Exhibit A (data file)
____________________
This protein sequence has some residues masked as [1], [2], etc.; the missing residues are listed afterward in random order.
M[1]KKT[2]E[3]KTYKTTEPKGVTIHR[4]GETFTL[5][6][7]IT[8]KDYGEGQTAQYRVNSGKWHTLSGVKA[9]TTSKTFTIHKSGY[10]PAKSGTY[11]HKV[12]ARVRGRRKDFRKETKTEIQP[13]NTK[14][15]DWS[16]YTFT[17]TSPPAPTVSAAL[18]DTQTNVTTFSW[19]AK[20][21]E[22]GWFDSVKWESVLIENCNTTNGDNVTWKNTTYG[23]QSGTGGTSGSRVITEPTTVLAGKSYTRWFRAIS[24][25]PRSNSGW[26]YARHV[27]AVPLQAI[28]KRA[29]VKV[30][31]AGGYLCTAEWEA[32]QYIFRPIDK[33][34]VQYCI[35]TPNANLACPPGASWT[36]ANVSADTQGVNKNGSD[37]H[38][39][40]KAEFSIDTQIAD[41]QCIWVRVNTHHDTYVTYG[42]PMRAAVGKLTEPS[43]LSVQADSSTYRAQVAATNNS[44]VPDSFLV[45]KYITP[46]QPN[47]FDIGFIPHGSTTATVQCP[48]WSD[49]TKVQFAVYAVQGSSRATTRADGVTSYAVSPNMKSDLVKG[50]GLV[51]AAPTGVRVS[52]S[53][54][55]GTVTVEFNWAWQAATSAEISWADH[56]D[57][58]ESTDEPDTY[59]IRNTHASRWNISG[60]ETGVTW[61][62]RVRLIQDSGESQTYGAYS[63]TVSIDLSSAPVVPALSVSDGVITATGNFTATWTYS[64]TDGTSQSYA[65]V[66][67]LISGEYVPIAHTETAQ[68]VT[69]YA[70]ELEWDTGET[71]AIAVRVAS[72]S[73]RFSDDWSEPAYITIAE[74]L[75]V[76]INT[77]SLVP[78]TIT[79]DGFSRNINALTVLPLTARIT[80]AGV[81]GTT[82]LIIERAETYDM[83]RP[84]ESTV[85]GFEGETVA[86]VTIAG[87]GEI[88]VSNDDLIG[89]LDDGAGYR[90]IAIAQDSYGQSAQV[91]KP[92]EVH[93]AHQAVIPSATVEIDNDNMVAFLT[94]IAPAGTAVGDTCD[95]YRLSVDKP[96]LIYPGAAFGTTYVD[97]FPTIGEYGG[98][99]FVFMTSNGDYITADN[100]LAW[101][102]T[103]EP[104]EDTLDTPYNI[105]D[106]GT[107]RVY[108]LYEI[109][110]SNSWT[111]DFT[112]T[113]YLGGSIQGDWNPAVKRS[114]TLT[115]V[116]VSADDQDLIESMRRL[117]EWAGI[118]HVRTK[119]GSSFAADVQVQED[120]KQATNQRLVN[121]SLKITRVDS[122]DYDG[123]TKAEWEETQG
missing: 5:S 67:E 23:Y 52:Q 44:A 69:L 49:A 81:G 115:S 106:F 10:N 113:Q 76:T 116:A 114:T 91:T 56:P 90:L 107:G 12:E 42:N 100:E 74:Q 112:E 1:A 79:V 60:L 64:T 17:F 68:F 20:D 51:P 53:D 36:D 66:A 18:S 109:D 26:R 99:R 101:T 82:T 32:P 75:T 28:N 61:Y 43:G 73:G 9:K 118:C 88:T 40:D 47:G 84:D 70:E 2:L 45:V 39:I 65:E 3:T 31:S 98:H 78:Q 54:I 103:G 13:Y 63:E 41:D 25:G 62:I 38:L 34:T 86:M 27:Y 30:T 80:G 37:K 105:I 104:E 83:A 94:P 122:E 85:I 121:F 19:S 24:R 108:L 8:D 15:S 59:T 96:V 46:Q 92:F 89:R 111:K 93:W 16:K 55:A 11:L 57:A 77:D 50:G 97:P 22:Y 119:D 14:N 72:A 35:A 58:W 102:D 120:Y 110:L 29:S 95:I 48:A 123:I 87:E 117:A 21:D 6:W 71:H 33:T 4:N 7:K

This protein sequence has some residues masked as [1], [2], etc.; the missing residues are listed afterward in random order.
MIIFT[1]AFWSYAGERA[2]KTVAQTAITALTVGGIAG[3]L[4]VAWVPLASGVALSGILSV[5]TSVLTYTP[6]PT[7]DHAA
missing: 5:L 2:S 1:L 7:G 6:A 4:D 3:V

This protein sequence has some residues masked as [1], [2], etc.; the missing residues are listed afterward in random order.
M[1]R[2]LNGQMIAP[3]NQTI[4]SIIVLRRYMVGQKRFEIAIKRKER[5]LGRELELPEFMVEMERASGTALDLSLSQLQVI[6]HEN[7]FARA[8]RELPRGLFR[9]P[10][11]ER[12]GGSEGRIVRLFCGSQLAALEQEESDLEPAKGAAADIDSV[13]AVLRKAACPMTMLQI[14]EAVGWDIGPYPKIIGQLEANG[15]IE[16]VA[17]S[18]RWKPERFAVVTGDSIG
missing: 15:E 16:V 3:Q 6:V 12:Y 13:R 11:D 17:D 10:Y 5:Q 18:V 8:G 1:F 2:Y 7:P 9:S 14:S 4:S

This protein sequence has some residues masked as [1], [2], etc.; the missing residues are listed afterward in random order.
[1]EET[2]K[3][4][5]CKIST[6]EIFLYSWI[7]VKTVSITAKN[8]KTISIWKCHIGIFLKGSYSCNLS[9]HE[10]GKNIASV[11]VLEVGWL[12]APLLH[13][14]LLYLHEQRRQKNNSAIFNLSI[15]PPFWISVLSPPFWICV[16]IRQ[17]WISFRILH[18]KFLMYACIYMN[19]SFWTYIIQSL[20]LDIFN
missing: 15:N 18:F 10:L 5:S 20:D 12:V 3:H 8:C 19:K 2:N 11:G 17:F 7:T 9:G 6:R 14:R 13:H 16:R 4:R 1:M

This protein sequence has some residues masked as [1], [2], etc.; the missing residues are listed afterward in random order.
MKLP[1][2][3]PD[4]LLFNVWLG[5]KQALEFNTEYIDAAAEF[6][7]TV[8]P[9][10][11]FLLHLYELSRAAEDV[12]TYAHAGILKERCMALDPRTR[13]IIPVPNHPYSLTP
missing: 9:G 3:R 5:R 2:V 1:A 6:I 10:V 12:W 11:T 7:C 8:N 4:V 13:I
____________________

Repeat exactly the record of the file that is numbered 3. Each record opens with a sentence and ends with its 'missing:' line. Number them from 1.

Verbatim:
This protein sequence has some residues masked as [1], [2], etc.; the missing residues are listed afterward in random order.
M[1]R[2]LNGQMIAP[3]NQTI[4]SIIVLRRYMVGQKRFEIAIKRKER[5]LGRELELPEFMVEMERASGTALDLSLSQLQVI[6]HEN[7]FARA[8]RELPRGLFR[9]P[10][11]ER[12]GGSEGRIVRLFCGSQLAALEQEESDLEPAKGAAADIDSV[13]AVLRKAACPMTMLQI[14]EAVGWDIGPYPKIIGQLEANG[15]IE[16]VA[17]S[18]RWKPERFAVVTGDSIG
missing: 15:E 16:V 3:Q 6:V 12:Y 13:R 11:D 17:D 10:Y 5:Q 18:V 8:G 1:F 2:Y 7:P 9:S 14:S 4:S